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THE MECHANICAL-CHEMICAL WEATHERING LINKAGE: GLACIER EROSION AND SOLUTE FLUXES

ANDERSON, SUZANNE P.  INSTAAR.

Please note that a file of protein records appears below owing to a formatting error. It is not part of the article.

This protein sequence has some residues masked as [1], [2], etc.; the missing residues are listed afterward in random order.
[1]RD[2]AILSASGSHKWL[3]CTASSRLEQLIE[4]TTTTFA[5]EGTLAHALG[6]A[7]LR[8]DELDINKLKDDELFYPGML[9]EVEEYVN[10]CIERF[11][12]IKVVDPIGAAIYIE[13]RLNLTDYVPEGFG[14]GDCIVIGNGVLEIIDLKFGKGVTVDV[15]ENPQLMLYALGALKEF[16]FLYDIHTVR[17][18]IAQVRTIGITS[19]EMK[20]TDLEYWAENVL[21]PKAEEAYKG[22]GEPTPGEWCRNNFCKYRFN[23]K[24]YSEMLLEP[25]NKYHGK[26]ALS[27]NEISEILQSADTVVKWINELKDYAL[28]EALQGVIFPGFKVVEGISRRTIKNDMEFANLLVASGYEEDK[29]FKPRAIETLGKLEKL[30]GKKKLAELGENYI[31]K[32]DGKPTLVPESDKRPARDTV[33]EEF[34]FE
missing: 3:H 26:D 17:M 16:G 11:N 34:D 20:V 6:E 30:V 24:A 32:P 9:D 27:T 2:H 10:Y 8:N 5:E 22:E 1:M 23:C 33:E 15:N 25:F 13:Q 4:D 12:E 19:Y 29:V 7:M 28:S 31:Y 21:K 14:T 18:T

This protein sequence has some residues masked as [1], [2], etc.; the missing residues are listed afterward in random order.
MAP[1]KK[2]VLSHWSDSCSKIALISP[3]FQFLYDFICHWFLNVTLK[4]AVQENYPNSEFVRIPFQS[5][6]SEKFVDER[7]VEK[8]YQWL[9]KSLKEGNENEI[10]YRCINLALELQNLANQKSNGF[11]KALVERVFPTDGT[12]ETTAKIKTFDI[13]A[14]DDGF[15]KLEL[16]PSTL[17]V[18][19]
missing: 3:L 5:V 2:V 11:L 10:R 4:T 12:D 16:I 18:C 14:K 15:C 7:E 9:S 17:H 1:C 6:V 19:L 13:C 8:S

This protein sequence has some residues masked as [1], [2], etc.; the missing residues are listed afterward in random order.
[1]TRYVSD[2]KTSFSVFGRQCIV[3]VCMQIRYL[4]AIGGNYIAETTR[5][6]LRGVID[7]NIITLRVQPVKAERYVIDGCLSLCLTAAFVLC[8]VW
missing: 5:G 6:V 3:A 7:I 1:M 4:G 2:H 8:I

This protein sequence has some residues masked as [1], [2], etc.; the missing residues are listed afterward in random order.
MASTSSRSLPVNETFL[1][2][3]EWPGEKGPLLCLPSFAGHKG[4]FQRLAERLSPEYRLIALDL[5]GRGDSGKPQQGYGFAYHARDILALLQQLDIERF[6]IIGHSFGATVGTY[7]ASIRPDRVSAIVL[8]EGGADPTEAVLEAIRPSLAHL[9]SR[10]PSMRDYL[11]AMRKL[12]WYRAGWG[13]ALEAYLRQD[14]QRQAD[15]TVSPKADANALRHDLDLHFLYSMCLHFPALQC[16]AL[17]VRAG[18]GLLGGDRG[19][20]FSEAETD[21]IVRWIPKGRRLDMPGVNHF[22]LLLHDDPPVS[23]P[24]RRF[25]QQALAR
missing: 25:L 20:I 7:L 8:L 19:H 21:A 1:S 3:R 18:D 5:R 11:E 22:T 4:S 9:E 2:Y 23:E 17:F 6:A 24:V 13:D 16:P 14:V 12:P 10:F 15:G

Field studies suggest a linkage between high physical erosion rates and rates of chemical denudation. Temperate glaciers are responsible for exceptionally high erosion rates, in which this linkage should be clear. Silicate-weathering fluxes from glaciers are consistent with the low temperature, dilute water chemistry, and high mineral surface area production in these environments. Low temperatures reduce silicate-weathering rates sufficiently to explain the difference between silica fluxes from glaciers and from non-glacierized basins. By analogy to laboratory flow-through reactors, glacial solute flux should depend on surface area production and mineral weathering rate constants. The surface area production is significant: a typical glacial erosion rate and grain-size distribution produces on the order of 104 km2 of mineral surface area per square kilometer per year. Mineral weathering rates decline with surface age; hence this new surface area is highly reactive. Application of the “reactor” model yields results consistent with measured solute fluxes for the example of Bench Glacier, Alaska. In part this reflects the far-from-equilibrium conditions in glacial runoff, so that mineral weathering rate constants are not limited by saturation state. In glacial catchments, both annual silica fluxes and mean concentrations increase with water discharge. This suggests that mineral surface area increases with water discharge from glaciers, an effect plausibly linked to erosion rates. A small set of glaciers for which both erosion rate and silica flux data are available support the idea that production of new reactive mineral surface area by glacial erosion drives silicate-weathering fluxes.


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